(BEEP!) Some of Keepa’s readers are waa-a-aay too young to recognize this equipment advertised in the Improvement Era in 1964. (BEEP!) Every school and Sunday School used to have filmstrip projectors. (BEEP!) This was considered the height of pedagogical technology in the Jurassic Period of the mid-20th century. (BEEP!) The teacher loaded a filmstrip — literally, a strip of 35mm film — into the machine, and a beam of light projected an image onto a screen, blank wall, a white sheet tacked to the wall, or even the chalkboard (you know about chalkboards? primitive white boards?). (BEEP!) Sometimes each frame of the film had words printed below a picture, like subtitles in a foreign film, and the teacher would read the film to you as though she were reading a story book. (BEEP!) When the technology was really, really fancy, though, the teacher didn’t have to read what was printed on the film. (BEEP!) Instead, she played either a vinyl record, or, later, a cassette tape. (BEEP!) When the recorded narrator had finished talking about a given frame of film, the recording would sound a peculiar high-pitched BEEP! as a signal for the teacher to advance the filmstrip one frame by cranking that knob on the side of the machine. (BEEP!) This, of course, was also the signal for every smart-aleck in the class to chime in with BEEP!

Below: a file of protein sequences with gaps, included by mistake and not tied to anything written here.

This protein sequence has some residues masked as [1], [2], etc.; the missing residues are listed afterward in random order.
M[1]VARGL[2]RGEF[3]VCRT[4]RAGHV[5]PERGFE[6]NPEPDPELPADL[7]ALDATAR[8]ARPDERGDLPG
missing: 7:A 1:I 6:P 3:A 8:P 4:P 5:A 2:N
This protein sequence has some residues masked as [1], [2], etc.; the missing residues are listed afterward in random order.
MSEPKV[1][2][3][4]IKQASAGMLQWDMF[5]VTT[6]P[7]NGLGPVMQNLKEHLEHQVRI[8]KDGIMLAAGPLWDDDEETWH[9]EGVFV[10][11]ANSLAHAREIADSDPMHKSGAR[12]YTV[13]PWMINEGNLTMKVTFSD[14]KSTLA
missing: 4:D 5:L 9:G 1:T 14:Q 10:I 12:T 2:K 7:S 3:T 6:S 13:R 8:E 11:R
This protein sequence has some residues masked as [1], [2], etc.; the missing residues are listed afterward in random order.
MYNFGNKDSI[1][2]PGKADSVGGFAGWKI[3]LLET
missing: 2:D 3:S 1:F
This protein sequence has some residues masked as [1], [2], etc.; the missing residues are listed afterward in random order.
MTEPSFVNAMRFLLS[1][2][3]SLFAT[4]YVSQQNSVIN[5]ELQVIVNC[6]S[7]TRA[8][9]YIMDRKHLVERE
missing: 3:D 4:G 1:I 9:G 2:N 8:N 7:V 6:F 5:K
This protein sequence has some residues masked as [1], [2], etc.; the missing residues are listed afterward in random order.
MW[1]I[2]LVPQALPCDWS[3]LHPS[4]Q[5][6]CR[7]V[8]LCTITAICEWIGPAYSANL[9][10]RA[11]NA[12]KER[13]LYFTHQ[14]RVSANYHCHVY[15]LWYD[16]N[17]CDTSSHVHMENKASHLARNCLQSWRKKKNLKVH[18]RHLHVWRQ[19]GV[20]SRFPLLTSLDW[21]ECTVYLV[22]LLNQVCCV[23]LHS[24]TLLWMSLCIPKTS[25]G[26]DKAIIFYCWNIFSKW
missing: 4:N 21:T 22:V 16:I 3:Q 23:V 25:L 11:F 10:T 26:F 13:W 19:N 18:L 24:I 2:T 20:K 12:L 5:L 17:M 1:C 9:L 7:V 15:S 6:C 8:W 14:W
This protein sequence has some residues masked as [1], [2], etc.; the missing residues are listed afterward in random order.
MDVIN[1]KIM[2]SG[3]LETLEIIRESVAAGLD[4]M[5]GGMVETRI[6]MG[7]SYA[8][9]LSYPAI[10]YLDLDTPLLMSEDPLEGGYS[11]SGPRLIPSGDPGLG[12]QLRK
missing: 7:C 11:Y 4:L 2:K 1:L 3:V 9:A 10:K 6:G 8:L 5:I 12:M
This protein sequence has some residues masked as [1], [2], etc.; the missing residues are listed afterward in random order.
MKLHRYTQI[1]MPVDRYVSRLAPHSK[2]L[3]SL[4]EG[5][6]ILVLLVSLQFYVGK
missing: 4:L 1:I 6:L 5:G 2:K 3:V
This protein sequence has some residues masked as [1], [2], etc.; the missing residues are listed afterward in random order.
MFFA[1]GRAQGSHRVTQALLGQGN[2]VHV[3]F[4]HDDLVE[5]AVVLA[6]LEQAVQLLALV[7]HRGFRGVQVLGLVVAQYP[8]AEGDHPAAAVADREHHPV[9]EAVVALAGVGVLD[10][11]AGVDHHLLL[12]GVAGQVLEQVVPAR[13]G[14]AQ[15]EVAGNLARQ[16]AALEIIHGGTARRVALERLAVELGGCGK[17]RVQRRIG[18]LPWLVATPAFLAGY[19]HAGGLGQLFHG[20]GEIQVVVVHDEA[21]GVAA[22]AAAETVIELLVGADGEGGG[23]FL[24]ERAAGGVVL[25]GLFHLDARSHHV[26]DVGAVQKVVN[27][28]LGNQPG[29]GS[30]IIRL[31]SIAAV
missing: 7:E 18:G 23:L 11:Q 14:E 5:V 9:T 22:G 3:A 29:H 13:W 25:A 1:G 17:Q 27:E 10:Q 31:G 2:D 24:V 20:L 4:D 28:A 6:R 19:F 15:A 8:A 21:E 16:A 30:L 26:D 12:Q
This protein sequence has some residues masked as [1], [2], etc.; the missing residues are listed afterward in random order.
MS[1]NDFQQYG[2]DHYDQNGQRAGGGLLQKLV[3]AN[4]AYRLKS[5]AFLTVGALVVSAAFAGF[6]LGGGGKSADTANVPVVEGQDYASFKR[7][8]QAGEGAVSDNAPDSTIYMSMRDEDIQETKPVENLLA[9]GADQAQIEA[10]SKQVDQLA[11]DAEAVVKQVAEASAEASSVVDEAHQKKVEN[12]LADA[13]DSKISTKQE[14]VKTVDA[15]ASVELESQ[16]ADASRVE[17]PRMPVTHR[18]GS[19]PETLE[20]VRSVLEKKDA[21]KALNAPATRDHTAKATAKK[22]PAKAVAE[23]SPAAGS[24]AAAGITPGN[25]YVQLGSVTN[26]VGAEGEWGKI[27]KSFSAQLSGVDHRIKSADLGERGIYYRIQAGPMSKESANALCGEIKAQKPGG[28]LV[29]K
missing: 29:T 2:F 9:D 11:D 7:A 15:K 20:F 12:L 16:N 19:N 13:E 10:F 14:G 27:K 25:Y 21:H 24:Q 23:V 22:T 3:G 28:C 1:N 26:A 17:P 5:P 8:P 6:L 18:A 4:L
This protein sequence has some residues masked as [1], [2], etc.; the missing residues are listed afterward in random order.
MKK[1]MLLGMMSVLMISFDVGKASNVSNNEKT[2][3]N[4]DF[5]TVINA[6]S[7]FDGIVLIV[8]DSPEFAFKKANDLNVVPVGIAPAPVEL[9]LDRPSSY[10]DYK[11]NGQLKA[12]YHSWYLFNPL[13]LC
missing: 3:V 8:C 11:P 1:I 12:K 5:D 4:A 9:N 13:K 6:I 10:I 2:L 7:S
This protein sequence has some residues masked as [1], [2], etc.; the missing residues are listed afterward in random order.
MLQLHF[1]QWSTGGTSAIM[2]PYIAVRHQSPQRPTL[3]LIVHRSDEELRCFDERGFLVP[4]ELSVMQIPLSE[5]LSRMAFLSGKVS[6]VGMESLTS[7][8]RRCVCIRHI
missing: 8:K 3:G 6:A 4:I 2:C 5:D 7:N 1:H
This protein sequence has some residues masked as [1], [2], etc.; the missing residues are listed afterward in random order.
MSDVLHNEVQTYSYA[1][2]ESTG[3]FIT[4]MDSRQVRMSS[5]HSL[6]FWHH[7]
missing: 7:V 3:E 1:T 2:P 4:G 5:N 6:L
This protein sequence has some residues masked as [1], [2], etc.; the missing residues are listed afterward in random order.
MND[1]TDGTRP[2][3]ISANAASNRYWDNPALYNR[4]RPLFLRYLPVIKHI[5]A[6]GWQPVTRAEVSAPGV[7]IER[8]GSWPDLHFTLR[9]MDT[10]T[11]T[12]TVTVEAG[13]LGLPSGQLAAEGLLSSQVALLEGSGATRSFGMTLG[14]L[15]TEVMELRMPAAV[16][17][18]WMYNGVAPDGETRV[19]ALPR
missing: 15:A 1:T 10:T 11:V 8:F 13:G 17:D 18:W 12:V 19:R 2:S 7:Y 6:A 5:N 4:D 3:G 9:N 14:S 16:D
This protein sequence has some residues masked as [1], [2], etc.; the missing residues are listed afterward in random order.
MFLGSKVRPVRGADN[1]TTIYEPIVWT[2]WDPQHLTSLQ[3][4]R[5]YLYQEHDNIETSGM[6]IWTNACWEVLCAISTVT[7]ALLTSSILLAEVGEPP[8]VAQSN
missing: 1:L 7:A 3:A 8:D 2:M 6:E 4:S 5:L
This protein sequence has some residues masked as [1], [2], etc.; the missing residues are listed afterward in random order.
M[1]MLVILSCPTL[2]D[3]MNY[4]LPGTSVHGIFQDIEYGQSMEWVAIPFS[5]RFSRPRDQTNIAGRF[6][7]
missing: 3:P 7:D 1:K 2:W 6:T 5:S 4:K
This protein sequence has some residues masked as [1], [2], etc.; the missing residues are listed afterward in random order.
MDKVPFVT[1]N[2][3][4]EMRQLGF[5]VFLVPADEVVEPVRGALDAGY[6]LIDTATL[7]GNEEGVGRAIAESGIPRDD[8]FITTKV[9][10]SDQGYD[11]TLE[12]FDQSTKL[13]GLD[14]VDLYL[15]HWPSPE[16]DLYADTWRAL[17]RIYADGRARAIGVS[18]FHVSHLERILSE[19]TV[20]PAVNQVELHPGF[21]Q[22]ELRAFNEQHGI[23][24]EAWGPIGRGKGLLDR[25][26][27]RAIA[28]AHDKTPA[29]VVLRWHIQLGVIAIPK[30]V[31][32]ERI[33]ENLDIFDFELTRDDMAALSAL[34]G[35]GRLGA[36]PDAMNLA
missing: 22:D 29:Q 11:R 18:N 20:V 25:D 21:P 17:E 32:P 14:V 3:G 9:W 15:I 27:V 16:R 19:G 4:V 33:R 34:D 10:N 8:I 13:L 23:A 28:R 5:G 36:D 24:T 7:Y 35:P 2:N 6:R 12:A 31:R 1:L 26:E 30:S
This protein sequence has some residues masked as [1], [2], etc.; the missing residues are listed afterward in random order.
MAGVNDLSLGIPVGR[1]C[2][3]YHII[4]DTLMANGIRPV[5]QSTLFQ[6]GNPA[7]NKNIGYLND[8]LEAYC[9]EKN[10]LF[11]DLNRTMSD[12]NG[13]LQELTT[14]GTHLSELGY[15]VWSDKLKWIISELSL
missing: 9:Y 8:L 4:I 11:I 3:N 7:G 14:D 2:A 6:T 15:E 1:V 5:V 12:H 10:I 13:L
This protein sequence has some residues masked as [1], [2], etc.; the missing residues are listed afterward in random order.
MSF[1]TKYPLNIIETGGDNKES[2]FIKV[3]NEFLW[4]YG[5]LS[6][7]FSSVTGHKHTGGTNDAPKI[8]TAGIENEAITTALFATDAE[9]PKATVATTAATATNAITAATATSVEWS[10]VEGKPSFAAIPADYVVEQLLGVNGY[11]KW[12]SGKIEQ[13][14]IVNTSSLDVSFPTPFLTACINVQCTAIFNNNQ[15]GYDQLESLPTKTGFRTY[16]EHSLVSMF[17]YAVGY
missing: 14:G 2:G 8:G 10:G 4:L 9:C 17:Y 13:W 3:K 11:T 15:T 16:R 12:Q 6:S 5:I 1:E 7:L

The second piece of equipment was a portable movie projector for films that actually had sound recorded right on them. Kind of like a primitive DVD player, made with stone knives and bearskins.